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By LuAnn Schindler
Publisher 

-Isms

 

September 5, 2019

One of my childhood icons celebrates 60 years of entertainment and controversy in 2019.

Barbie® originally featured strawberry blonde hair, pulled back into a ponytail, with a tightly curled poof of bangs. Her painted on blue eyeshadow, cherry red lipstick, black and white striped one-piece swimsuit and cat eyes mascara were on fleek for the time period.

By the time I received my first Barbie® as a gift, she'd grown up a little - or at least her clothing choices kept evolving with the times. I vividly rememeber Aunt Joyce, sister Laurie and me dressing up the dolls when we'd visit grandma's house. She owned an original Midge doll, Barbie's best friend. We would spread out every article of clothing on the living room floor and send the doll on her way to new adventures based on her dress choices.

We didn't view the plastic females as anything but dolls, didn't question if she was too sexy - I'm not sure we'd even heard that word then - with her curvy hourglass figure.

Later, we were gifted with Barbie's dream house, a Winnebago-style camper and her famous red corvette.

The best part, though, were the clothes. We had all kinds of outfits - go-go dressings, fancy ball gowns, pants and shirts, sleek white gloves.

And, we owned plenty of accessories, including white knee-high boots, slip-on tennis shoes, handbags and jewelry.

It was our introduction to the fashion world, a glimpse into a young woman's make believe life, a reflection of goals and dreams from out own lives.

I mean, really, when you're six or seven, who doesn't want a mansion, fancy sports car and a walk-in closet filled with the latest fashion trends.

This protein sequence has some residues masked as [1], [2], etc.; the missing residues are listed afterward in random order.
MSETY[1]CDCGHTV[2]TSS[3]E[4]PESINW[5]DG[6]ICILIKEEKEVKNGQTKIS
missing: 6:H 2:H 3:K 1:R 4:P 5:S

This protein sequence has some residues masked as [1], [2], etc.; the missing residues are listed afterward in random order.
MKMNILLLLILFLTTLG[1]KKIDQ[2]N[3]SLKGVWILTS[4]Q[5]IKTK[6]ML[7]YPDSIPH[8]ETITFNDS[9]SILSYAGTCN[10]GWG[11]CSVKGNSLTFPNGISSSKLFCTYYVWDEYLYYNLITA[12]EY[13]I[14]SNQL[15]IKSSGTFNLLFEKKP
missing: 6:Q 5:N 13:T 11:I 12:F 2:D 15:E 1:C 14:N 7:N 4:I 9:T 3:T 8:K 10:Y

Oh, wait. That's my 50-year-old dream.

Maybe Barbie® was a continuation of the allure of paper dolls, the kind we'd cut out in elementary school and fold the tabs on a piece of paper to create a shirt or slacks outfit.

Sure, we owned other dolls: Betsy Wetsy, a frumpy Mrs. Beasley, maybe Raggedy Ann. But, they didn't fit in the jetset crowd Barbie and Ken ran around with.

For us, Barbie® represented no-nonsense career women, a reflection of what we believed we could have when we matured: career and family.

Sure, I get the controversy. She has a size 19 waist, if she were real; that flawless skin doesn't weather in the sun and she's always impeccably dressed.

If you consider when the idea behind the doll was conceived, women were evolving and breaking barriers. She's a reflection of that changing world.

Through the years, Barbie® has been a nurse, flight attendant, astronaut and executive. She's toyed with plaid shorts-clad Ken and added more friends.

She's been relegated to an old suitcase, filled with doll clothes and her friends, tucked away in the attic at my parents' house since my girls were young and played with them, inventing new adventures. Now that there's a granddaughter in the family, she may come out of retirement in a few years, preparing for another round of make believe.

Barbie® has adapted to the times and still never gained an ounce. Too bad that doesn't happen in real life.

 

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